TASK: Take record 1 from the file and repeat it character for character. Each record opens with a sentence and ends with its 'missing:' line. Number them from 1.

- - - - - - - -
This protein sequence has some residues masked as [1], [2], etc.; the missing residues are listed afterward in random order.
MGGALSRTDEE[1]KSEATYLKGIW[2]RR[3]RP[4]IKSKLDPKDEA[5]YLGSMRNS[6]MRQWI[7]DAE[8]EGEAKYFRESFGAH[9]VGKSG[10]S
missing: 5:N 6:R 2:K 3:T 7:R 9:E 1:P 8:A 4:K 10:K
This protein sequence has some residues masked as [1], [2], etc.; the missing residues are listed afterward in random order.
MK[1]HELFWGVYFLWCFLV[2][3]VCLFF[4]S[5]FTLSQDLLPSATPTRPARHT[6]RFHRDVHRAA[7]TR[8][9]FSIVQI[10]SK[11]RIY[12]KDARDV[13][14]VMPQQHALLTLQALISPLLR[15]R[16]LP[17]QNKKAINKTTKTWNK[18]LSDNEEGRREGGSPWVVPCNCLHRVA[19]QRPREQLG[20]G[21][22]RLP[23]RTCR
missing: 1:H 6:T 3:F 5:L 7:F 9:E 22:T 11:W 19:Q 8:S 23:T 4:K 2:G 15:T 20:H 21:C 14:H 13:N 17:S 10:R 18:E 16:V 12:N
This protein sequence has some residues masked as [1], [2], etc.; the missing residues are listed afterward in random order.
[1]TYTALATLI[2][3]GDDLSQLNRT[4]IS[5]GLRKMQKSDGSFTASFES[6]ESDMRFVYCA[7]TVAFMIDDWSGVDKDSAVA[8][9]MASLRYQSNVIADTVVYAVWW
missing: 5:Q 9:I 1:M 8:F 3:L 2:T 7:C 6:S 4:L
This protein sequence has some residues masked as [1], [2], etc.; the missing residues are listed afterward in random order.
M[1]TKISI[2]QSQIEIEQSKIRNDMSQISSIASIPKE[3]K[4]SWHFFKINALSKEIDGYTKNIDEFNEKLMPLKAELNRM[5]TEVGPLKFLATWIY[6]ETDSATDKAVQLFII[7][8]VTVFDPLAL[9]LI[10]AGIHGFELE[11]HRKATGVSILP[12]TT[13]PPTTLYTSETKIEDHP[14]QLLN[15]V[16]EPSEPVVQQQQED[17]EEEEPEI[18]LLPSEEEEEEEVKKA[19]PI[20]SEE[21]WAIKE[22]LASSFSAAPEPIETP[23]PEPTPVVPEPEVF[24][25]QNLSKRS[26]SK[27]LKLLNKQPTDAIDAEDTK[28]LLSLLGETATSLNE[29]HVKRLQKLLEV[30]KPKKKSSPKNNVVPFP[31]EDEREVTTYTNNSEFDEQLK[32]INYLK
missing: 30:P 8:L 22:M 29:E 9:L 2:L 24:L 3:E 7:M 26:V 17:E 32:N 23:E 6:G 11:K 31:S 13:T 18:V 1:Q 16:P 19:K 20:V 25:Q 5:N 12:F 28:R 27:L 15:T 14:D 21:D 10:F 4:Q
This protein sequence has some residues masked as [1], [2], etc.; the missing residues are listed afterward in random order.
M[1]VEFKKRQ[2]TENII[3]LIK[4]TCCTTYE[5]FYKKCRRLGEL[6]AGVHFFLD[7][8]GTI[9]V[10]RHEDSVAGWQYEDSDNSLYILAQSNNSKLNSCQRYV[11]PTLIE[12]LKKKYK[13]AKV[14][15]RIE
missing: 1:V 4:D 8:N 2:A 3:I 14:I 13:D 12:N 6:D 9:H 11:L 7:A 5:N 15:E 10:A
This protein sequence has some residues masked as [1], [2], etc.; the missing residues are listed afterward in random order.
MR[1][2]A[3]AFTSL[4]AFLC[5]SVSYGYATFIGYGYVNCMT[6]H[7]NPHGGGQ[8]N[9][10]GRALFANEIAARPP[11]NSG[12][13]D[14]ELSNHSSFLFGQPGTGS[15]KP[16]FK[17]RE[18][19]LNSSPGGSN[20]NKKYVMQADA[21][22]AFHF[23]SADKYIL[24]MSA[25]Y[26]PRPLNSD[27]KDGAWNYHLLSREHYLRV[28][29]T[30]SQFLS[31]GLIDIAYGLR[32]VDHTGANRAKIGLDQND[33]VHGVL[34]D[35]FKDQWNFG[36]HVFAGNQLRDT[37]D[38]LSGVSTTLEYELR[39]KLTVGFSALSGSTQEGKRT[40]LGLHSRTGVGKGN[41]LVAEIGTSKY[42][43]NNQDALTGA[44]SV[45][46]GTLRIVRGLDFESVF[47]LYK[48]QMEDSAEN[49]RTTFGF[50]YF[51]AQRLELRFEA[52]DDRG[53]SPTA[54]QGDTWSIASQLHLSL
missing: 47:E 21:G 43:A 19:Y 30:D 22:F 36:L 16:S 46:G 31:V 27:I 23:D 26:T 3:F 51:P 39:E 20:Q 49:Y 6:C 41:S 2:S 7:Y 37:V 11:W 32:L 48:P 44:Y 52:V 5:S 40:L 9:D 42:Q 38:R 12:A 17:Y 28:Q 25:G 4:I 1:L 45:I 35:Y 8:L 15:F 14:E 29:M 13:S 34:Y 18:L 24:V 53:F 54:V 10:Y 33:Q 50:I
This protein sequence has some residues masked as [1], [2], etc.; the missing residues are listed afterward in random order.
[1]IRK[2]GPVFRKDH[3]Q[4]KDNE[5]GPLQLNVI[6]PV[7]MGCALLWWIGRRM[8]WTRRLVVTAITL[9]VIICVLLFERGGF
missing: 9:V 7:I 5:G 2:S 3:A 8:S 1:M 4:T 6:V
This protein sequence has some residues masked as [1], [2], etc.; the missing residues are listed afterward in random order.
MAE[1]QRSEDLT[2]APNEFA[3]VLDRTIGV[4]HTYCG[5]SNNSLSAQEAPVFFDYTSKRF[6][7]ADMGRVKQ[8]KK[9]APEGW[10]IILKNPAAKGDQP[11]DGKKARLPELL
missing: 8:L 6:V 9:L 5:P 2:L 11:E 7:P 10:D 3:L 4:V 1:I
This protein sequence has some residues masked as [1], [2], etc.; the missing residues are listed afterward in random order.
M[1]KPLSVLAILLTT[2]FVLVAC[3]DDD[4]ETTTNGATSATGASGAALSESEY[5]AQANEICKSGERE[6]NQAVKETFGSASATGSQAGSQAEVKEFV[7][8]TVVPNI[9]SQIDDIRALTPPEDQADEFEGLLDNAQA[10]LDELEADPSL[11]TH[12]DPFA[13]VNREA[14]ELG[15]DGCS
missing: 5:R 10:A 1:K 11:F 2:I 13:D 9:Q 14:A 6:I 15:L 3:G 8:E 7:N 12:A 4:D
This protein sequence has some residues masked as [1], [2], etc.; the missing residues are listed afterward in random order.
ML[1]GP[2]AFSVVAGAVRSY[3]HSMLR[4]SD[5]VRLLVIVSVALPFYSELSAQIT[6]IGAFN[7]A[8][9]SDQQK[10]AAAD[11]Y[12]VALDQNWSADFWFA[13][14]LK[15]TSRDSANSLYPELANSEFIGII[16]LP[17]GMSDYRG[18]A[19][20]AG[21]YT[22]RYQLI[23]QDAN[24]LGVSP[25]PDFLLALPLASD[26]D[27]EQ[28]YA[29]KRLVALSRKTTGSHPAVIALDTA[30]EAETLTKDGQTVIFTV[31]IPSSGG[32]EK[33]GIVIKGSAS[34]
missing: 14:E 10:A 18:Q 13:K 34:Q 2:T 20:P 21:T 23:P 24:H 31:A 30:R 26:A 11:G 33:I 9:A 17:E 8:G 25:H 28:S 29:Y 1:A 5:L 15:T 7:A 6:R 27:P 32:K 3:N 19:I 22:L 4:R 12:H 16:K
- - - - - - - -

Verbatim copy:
This protein sequence has some residues masked as [1], [2], etc.; the missing residues are listed afterward in random order.
MGGALSRTDEE[1]KSEATYLKGIW[2]RR[3]RP[4]IKSKLDPKDEA[5]YLGSMRNS[6]MRQWI[7]DAE[8]EGEAKYFRESFGAH[9]VGKSG[10]S
missing: 5:N 6:R 2:K 3:T 7:R 9:E 1:P 8:A 4:K 10:K